• de novo cancers;
  • immunosuppression;
  • liver transplantation;
  • lymphomas and Kaposi's sarcoma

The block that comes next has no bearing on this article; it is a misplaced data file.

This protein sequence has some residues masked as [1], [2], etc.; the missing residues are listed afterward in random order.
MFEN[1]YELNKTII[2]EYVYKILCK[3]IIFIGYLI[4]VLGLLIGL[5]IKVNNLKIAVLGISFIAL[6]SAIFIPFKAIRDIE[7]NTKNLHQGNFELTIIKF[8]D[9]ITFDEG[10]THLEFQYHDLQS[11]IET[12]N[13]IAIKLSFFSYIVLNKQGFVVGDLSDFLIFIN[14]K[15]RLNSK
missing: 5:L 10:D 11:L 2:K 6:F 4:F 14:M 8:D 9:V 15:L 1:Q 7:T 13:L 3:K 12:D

De novo cancer is one of the most serious complications after organ transplantation. Chronic immunosuppression, viral agents, pretransplant chronic alcohol-induced and other addictive behavior-induced injury are important conditions associated with the development of de novo cancers in solid organ transplants. The aim of the study was to evaluate types and clinical course of de novo cancers in adult liver transplant recipients. Data regarding 502 adult patients who underwent to 554 liver transplantations have been collected. Sex, age at transplantation, immunosuppressive regimen, time from transplantation to diagnosis of cancer, cancer type, surgical and non-surgical treatments and follow-up time have been analyzed as well as acute rejection episodes and viral status. Thirty patients developed 31 de novo cancers. The predominant tumors were carcinoma of the skin, lymphomas and Kaposi's sarcoma. Kaposi's sarcoma and lung cancer were associated with greater mortality. In lymphomas and Kaposi's sarcoma, a high rate of graft involvement was observed. In liver transplant recipients, de novo cancers demand strategies focusing on prophylactic and careful long-term screening protocols. Lymphomas and Kaposi's sarcoma should be ruled out in all patients with clinical manifestations of chronic biliary obstruction.